Posted by Patrick at Lysergia at 22:15 MEST
Updated: 12 June 2013 22:23 MEST
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6 June 2013
Bondsmen (TX)
Now Playing: Caravan "Grey & Pink"
Topic: Addition

After 15 years a cycle is closed, thanks to an attentive Acid Archives reader/collector. The Bondsmen LP was included in Ron Moore's pioneering pre-Archives book Underground Sounds back in the late 1990s. However, when transferring all of Ron's data to the Acid Archives, we were unable to confirm any of the Bondsmen info, and no one remembered much about it either. So I did what we usually did when info is too scant for even a place-holder info, and put it up in The Attic awaiting illumination.

And now illumination has arrived--the Bondsmen exists, it's a genuine teenbeat era album, and a damn rare sucker too.

April 2, 1966  1966 (Austin WAM-33-6652)
This rarely seen album includes typical 3rd-tier club band cover versions of "Farmer John", "Just Like Me" and "Gloria" along with less exciting MOR like "Unchained Melody" and "Theme From A Summer Place". "Ebb Tide" lays on a sleepy early '60s lounge mood a la Willie Wall Trio. "Seventh Time Around" with tough garage moves, crude playing and snotty vocals is a high-point, and they reap bonus points for rarely done covers like "Night Time" (Strangeloves) and a strangely depressed "Ferry Across The Mersey". The recording is crude and possibly done on-stage before a show (no audible crowd noise). A roller rink organ bounces along somewhere in the back, and the lead guitar too is mixed low, while the happy amateur singer is all over the place, depending on how close he held the mic to his mouth. It's almost as off-the-wall as the Rebs on Fredlo, but a frantic drummer, the atmospheric organ, and the energy of the front man keeps the Bondsmen ship floating. The recording took place in Beaumont, which may be the band's home-town, and was custom-pressed in Austin. As few as 100 copies may have been pressed, and it's a rare one even as local teenbeat LPs go. [PL]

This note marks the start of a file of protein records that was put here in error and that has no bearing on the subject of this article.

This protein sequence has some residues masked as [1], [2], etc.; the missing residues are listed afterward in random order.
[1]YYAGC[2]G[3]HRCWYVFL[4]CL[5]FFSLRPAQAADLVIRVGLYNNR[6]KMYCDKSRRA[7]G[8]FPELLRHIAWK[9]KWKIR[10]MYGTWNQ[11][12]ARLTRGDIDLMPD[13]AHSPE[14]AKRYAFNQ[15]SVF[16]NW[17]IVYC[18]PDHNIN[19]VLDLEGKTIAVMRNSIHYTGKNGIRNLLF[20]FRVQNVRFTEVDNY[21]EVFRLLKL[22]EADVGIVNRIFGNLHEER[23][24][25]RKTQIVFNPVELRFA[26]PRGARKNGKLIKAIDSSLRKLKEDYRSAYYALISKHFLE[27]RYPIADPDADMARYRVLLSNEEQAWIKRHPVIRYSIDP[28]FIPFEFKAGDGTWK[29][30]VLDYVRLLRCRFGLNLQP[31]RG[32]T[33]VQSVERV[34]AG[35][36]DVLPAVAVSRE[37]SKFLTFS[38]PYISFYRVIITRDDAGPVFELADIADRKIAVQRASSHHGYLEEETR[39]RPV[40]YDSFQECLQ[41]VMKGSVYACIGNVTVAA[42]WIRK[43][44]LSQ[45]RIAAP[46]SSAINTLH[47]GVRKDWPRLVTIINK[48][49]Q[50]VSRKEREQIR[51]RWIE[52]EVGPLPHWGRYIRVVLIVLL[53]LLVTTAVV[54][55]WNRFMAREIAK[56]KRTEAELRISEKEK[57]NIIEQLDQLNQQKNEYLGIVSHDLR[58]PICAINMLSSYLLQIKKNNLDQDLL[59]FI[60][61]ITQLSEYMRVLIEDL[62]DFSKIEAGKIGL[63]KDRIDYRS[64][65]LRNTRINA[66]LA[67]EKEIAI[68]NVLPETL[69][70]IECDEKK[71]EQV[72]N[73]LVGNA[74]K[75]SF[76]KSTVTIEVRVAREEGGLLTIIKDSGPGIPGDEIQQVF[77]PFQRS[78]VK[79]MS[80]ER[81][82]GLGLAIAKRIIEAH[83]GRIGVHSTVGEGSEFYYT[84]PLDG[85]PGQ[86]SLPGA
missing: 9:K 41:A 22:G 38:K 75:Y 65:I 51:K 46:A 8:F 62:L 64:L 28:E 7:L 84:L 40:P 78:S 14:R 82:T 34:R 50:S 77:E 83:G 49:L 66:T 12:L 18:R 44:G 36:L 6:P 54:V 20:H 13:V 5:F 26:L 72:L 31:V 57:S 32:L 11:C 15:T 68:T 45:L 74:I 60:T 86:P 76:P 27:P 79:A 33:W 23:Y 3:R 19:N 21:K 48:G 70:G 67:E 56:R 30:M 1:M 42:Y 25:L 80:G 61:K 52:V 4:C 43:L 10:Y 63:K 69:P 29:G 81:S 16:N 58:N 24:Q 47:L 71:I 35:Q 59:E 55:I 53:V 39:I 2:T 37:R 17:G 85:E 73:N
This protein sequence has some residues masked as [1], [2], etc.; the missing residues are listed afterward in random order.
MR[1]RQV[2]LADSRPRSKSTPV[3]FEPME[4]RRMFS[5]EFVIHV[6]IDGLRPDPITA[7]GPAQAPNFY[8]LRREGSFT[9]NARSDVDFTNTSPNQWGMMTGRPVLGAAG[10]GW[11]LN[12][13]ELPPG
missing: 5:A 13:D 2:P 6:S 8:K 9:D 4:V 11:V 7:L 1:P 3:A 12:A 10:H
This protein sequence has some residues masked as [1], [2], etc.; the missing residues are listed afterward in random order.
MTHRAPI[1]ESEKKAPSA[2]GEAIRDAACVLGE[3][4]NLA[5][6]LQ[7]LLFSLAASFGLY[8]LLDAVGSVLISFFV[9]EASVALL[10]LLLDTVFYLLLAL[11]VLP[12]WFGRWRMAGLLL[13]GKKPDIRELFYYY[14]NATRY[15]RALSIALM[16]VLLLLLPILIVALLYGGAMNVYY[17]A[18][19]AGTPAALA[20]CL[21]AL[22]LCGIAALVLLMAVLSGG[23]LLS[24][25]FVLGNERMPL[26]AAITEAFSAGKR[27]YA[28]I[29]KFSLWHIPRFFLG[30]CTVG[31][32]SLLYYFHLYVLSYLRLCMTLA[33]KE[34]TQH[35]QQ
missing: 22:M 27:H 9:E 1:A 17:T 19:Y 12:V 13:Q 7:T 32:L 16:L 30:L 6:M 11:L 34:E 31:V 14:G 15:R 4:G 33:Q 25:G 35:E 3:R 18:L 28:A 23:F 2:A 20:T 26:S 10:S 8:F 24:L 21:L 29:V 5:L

Posted by Patrick at Lysergia at 16:28 MEST
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3 June 2013
Richard Kneeland
Now Playing: Creation Of Sunlight
Topic: Addition

Here's a recent discovery (I think) that was recommended to me by a rare LP dealer, and not without reason.

Present Your Errors 1976 (Gothic Records NCR 12--1171)